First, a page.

Cantabrian Jeremy Woodside (piano) joins Neo-Cantabrian Cathy Irons (violin) in music chosen to reflect something of the musical tastes of Albertian England, the early part of Queen Victoria's reign, in which New Zealand became a British Colony and in which the visionary planning of the Canterbury Settlement took shape and gradually became a reality. They begin their programme with a charming Sonata by the precocious Felix Mendelssohn.
Then follows the Sonata in a minor by Franz Schubert. The importance of the role of the woman in the Canterbury vision, her civilising influence on the birth of the new settlement and her aspirations for education are acknowledged in the Three Romances of the highly cultured Clara Schumann (wife of the more famous Robert Schumann).
The work dates from 1855, by which time the early root structure of the cultured Canterbury we know today was becoming established. Tomaso Vitali's grand 'Chaconne' is the sort of late baroque violin composition that was popular, as was the music of Paganini, who took London by storm, a decade before the arrival of "The Randolph".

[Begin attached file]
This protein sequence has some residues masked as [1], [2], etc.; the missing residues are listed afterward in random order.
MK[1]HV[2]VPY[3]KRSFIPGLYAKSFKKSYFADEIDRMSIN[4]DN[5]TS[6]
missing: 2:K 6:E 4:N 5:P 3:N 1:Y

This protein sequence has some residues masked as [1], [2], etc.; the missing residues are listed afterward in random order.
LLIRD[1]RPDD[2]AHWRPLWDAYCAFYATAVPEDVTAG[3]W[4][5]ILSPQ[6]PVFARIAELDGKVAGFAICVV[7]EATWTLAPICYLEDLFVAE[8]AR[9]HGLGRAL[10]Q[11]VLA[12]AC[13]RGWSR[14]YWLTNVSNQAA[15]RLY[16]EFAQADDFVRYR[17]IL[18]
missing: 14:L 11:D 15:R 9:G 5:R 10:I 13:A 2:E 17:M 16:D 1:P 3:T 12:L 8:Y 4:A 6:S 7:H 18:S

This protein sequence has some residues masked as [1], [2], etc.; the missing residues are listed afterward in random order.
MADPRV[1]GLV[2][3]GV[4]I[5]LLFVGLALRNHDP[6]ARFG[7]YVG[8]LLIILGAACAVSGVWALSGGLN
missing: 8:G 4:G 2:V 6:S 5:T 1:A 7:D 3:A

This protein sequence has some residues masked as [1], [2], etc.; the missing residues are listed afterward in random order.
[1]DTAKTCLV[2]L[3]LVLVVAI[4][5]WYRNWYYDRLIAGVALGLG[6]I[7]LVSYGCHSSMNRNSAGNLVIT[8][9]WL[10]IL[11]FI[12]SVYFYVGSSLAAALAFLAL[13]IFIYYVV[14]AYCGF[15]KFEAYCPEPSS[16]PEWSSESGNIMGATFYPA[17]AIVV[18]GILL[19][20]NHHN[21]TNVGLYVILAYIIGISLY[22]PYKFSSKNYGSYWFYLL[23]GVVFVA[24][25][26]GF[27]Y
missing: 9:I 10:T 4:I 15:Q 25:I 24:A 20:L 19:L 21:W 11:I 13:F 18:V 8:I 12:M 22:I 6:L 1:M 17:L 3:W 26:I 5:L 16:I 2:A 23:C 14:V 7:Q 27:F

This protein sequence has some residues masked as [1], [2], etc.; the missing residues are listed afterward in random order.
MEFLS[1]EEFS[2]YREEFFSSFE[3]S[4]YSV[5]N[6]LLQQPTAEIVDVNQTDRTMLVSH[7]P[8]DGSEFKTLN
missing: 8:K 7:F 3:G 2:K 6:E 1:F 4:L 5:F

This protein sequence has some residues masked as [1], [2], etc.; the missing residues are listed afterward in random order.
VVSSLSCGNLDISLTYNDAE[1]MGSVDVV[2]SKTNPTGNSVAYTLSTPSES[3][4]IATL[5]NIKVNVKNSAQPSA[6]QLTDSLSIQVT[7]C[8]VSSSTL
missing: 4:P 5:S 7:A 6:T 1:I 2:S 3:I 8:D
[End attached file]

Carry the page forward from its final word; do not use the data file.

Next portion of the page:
This was the second Canterbury Association ship to arrive at Lyttelton on 16th December 1850 bearing its invaluable 'cargo' of educated and hard-working settlers. The elegance of Lansdowne's Golden Room and splendour of its Gardens are a perfect setting for contemplating the early-Victorian vision for a 'Canterbury' on the other side of the world.